The issues I mention here are all in surprisingly good shape, some even in excellent tight clean condition. Others on the shelf had lost covers or been though a flood. But – and you need to remember this – Jack never threw anything away. Ruth said she would occasionally try to throw something away like an old broken lawnmower but Jack would get home just in time to stop this silliness and would lug the lawnmower up to the attic and out of harm’s way. I was up in the attic this evening and just the thought of getting a lawnmower up there fills me with respect for Jack’s determination.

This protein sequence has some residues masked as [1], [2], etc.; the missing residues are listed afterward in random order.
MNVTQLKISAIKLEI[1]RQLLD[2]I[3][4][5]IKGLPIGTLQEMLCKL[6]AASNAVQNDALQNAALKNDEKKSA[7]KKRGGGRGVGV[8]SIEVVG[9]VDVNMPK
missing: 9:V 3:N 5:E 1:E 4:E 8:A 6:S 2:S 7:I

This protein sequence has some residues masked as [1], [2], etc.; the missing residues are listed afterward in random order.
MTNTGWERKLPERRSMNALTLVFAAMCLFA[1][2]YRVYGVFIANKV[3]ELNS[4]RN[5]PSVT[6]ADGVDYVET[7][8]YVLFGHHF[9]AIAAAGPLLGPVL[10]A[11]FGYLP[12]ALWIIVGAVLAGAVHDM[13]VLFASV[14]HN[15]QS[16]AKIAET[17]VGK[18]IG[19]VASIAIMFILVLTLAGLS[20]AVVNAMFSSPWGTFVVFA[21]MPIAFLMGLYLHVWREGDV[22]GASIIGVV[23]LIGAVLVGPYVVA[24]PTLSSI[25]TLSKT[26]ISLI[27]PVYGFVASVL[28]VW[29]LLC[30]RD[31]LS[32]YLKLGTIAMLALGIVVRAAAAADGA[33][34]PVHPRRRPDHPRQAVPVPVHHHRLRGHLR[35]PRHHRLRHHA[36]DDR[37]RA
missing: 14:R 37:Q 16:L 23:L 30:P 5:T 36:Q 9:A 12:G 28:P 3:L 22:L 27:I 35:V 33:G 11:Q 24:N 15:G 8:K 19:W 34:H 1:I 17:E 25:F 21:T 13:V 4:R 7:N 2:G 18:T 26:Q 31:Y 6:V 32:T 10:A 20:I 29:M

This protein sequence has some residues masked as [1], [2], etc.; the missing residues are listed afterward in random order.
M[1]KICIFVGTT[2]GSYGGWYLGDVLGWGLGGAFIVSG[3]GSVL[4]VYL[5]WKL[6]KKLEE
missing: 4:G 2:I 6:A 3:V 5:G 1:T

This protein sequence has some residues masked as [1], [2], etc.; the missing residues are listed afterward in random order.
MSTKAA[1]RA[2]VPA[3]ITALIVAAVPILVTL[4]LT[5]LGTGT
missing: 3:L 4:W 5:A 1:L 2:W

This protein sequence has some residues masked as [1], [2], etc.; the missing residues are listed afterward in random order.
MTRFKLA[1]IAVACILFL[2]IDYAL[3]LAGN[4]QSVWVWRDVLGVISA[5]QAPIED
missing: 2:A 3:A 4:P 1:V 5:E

While we were enjoying the pulps Ruth shared more gold nugget stories about Jack. When looking at one sadly water damaged magazine she said, “This must have been in one of the Oklahoma floods.” I said, “There were more floods?” Ruth: “Yes, when Jack was growing up his father did not approve of him reading SF so Jack hid his pulps in the barn and there were occasional floods. The funny thing is that it was Jack’s father who introduced Jack to Science Fiction. He felt to be well-rounded you needed to read and learn something about everything. The trouble was that Jack was really struck from the start by Science Fiction and his father only wanted him to sample it for educational purposes.” Jack father was a lifetime military man and Ruth said Jack respected and adored him. His father’s love of knowledge and learning was forever a part of Jack’s life too. Ruth said Jack loved being a boy scout while growing up and loved learning about nature. He also loved digging in the creek – something his father also preferred Jack not do but that did not deter the young Jack from his creek explorations.